He might be too modest to admit it, but Tony Collins is a football pioneer.
In 1960 he became the first black manager in England when he was appointed by Rochdale, leading the club to the League Cup final two years later. Although they lost to Norwich over two legs, Rochdale remained the only team from the lowest division to contest the final until 2013, when Bradford City played Swansea.
Now 90, and residing in a care home near Manchester, Collins has told his fascinating story with the help of daughter Sarita in the new book ‘Tony Collins: Football Master Spy’.
Despite his achievements as a manager, Collins is most renowned for his scouting work during a career that spanned six decades. It is these memories that he enjoys most, such as the time he perched at the back of the stand on a freezing, rainswept midweek night to get a glimpse of the new hotshot striker making a name for himself in the Southampton reserves.
That particular example, just one of many Collins recalled during our conversation, saw him recommend a young Alan Shearer to Manchester United, long before he joined Blackburn Rovers, won the Premiership title, and then rejected the Old Trafford club in favour of signing for boyhood side Newcastle.
For most football scouts the nickname ‘Super Spy’ would be worn as a badge of honour, but for Collins the moniker he earned as Don Revie’s assistant with England was just a bit of fun.
He had been asked by Revie to compile a scouting report on Scotland ahead of a 1974/75 British Home Championship match at Wembley, and watched as England perfectly executed his advice to defeat the auld enemy 5-1.
“Don gave each player a copy and the match went exactly as I thought it might,” says Collins. “But afterwards one of the England players left their report behind. The papers got news of it and came up with the name ‘Super Spy’.”
The Daily Record’s double-page spread on Collins’ report, bemoaning the comparative standard of Scottish scouts, attracted plenty of attention. As many working in football already knew, ’Super Spy’ was a fitting nickname for Collins, with Ron Atkinson – who wrote the foreword to the new book – a keen admirer of his vast knowledge of the game.
As Manchester United manager, Atkinson once sent Collins, then the club’s chief scout, to watch a Dutch right-back that had caught his eye. But twenty minutes into the game Collins was unimpressed with what he had seen, instead finding himself distracted by a skilful, dreadlocked centre-half.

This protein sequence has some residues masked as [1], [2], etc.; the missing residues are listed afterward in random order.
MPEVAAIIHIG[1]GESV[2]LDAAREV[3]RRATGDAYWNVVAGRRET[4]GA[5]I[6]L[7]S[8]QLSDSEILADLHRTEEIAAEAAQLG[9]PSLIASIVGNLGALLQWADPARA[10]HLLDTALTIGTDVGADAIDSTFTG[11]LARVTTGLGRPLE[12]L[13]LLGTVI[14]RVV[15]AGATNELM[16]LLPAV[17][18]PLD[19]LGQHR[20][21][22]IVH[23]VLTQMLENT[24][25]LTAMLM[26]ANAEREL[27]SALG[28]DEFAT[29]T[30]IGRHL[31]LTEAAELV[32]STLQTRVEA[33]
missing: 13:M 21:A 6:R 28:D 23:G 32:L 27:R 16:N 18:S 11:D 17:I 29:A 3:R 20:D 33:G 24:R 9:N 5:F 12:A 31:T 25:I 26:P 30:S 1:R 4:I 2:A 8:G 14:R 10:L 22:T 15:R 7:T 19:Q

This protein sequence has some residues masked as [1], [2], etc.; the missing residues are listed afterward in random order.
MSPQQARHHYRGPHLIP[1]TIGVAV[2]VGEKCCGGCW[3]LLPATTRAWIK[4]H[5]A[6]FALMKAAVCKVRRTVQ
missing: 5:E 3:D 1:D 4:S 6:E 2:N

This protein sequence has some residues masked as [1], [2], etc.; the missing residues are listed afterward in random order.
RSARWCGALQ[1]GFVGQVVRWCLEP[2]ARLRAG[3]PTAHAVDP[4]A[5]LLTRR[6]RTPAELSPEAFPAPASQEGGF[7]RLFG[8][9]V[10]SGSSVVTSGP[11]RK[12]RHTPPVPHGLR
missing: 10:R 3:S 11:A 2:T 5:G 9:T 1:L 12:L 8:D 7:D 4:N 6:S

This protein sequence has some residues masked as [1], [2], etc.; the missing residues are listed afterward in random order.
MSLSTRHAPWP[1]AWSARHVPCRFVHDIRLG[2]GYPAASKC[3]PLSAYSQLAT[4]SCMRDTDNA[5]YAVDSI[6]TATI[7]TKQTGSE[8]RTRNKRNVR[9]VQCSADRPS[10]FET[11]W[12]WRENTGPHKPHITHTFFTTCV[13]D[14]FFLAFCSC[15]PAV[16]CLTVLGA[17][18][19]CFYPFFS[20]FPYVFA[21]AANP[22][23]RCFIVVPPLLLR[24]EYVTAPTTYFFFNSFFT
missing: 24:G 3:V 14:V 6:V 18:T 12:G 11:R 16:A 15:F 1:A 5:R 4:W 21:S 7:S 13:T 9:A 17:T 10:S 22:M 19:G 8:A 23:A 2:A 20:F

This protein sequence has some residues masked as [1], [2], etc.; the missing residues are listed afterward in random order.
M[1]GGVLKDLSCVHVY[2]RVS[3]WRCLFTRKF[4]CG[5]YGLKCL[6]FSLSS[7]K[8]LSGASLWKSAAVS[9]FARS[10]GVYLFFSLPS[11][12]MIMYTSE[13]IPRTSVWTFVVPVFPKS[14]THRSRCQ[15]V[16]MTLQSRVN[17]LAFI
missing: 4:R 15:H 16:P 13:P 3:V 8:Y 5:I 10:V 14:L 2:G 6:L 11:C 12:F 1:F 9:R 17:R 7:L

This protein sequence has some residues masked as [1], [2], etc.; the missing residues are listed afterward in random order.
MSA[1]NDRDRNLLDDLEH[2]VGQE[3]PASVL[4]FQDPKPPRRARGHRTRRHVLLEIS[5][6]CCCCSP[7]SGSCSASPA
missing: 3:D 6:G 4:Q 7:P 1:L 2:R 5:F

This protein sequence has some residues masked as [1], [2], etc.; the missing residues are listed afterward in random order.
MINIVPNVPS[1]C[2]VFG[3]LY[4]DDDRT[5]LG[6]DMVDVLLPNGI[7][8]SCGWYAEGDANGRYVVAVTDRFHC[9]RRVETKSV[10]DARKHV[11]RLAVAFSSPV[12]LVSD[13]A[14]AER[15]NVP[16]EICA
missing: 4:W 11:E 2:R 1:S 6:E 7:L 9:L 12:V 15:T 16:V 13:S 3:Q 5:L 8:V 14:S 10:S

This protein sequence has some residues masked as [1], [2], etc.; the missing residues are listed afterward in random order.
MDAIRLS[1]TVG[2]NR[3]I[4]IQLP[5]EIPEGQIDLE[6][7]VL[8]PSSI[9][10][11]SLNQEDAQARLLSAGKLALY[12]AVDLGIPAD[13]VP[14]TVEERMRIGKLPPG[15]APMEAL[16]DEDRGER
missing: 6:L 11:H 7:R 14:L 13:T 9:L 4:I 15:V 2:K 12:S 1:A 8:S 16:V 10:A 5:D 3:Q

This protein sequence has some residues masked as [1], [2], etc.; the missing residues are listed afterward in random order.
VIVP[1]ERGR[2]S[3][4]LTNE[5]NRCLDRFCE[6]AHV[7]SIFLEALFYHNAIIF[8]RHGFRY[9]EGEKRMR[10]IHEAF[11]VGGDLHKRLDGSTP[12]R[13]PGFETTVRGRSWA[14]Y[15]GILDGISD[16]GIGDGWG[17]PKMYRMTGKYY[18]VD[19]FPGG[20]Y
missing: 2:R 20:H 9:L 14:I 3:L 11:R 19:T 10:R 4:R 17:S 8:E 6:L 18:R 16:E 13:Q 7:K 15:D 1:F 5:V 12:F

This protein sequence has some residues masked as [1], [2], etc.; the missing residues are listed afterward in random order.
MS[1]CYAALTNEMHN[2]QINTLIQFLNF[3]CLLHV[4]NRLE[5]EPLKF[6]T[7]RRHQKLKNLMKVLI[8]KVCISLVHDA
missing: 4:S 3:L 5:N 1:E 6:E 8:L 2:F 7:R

“He was a beautiful player, pulling it down, sweeping it out to the wings. I thought, ‘Blimey, he looks a bit special’.” Sadly for Atkinson and United, the young Ruud Gullit wasn’t for sale.
Gullit wasn’t the only future star Collins tracked for United. He travelled to Ireland to watch a 22-year-old Paul McGrath playing for St. Patrick’s Athletic, and quickly persuaded Atkinson to recruit the talented defender. “He was cool as you like on the ball,” Collins recalls. “Clever, a good passer – a very good player all round.”
Collins’ own playing career was almost over before it began when he was conscripted into the army as an 18-year-old. Having been set to join Brentford before his call-up, the tricky left winger served for three years in Italy before signing for Sheffield Wednesday in 1947.
He had some help in the move to Hillsborough from two fellow soldiers, who supported the Owls and had been wowed by Collins’ ability in army matches. “There were two Wednesdayites who told me ‘Leave it with us’,” explains Collins.
“They wrote letters to Eric Taylor, who was the manager at Wednesday, and he got back to me and said, ‘You’ve been strongly recommended, we’d like to fix you up for a trial’. So I went up there, they put me up in a hotel, and after the match Taylor called me into his office and signed me.”
Despite being highly regarded by the clubs he played for, Collins wasn’t afforded the same opportunities as his peers. He was overlooked by England manager Walter Winterbottom, who watched him playing for Watford in 1954, although Collins doesn’t feel that prejudice blocked his path to the top.
As a mixed-race footballer in the 1950s, he faced many challenges. His daughter Sarita found 13 job applications her father had sent during his time as Rochdale manager, with not a single one receiving a reply. After leading the unfashionable fourth-tier club to the League Cup final, Collins’ achievements undoubtedly warranted greater recognition.
Management’s loss was to be scouting’s gain, as Collins’ talent for player-spotting was sought throughout the game. As well as Atkinson and Revie, he also worked with Jock Stein and, briefly, Sir Alex Ferguson, to whom he recommended the raw Torquay winger Lee Sharpe.
“I saw Lee Sharpe and thought he was good enough to work on if the money was right,” he says. “I went down to Torquay with Alex Ferguson and Archie Knox and introduced them to the Torquay manager. There were one or two clubs interested but he came to United.”
Collins continued working as a part-time scout for Leeds until retiring 13 years ago at the age of 77. His new book tells the story of a man who triumphed in the face of adversity and was respected by all he worked with in football. Collins may play down his achievements, but his was a career like no other.
You can buy Tony Collins: Football Master Spy here.